In our lab, we are developing and applying wearable, unobtrusive sensors for various studies to record and analyze features like human motion, cardiovascular function and stress.


Inertial Measurement Units

Inertial measurement units (IMUs) are sensors which are able to measure movement in terms of acceleration (accelerometers) and angular velocities (gyroscopes). The application areas of IMUs are widespread and range from aerial and nautic navigation, over robotics, gaming, or image stabilization. Wearables are another rapidly growing application area for IMUs.

Due to advancements in processing technologies, IMUs are nowadays manufactured as microelectromechanical systems (MEMS-IMUs) which result in extremely small package sizes and ultra-low power consumption. This enables the integration of such sensors in smartwatches, smartphones, activity trackers or even smart clothing like fitness shirts or insoles which can be used for the assessment of various motion related parameters in health and sport applications.

However, as IMU sensors in wearable applications are mostly optimized for small size, low-power consumption and low price point, these sensors suffer from certain imperfections which need to be considered for later data analysis. These are – amongst other influences – noise, offset, temperature drift, scaling errors, misalignments. To a certain extent, some of these errors can be counteracted by proper calibration procedures of the IMU sensors. Other factors which cannot be easily compensated but one needs to be aware of are e.g. sampling rate inaccuracies / time-drifts or the phenomenon called gimbal lock. Still, there are also various algorithmic approaches available to improve the measurement accuracy of IMU sensors, such as sensor fusion, which helps to combine the best worlds of accelerometers and gyroscope for optimized spatial orientation.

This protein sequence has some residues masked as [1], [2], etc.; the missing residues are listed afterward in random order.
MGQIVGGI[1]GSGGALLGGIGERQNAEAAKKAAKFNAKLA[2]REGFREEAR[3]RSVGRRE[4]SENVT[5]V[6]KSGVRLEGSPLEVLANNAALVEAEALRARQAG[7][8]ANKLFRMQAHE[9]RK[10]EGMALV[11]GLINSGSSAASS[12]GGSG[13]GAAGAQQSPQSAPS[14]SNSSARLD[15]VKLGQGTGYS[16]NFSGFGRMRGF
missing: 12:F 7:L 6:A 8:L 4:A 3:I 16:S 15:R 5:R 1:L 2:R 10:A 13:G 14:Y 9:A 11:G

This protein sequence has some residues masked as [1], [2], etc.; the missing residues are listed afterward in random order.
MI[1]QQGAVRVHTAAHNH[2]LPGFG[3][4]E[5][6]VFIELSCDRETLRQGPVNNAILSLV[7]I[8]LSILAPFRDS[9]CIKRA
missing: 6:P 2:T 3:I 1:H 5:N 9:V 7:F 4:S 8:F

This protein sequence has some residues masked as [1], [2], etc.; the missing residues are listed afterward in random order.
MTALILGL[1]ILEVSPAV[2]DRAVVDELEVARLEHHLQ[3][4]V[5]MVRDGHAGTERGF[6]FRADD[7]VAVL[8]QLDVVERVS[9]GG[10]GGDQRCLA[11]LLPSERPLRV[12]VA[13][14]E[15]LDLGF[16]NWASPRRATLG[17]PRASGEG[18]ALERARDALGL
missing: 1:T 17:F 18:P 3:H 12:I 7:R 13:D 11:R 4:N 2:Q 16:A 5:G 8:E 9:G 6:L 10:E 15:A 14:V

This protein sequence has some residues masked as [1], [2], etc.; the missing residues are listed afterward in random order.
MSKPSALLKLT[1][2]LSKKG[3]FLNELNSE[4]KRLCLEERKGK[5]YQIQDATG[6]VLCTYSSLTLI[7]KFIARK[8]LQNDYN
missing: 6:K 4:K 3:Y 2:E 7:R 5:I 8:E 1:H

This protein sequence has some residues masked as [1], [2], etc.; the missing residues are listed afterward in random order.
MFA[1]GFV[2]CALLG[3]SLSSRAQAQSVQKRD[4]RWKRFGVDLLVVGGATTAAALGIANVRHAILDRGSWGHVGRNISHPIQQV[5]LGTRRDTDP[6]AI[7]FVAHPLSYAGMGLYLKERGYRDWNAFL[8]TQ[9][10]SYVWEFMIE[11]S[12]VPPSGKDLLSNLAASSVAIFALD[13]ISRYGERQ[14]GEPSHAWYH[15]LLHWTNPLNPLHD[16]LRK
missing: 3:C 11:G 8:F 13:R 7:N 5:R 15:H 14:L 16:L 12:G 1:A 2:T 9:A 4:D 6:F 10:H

Monitoring of Cardiovascular Function

Cardiovascular function is usually assessed by recording electrocardiogram (ECG), photoplethysmogram (PPG) or blood pressure (BP). In the past, these signals were typically acquired by stationary systems in a clinical environment. However, recent technology developments  also made wearable sensors to monitor cardiovascular function possible. While clinical systems might provide higher data quality and a more controlled environment, these clinical examinations are typically limited to one-time snapshot assessments. Additionally, especially the monitoring of cardiovascular functions is very susceptible to the white-coat syndrome, a phenomenon in which people experience elevated blood pressure and heart rate in a clinical setting.

This issue can be solved by unobtrusive wearable sensors that can measure the human physiology in a familiar home environment and without creating the feeling of actually being monitored.


Further information can be found in the projects of the following groups: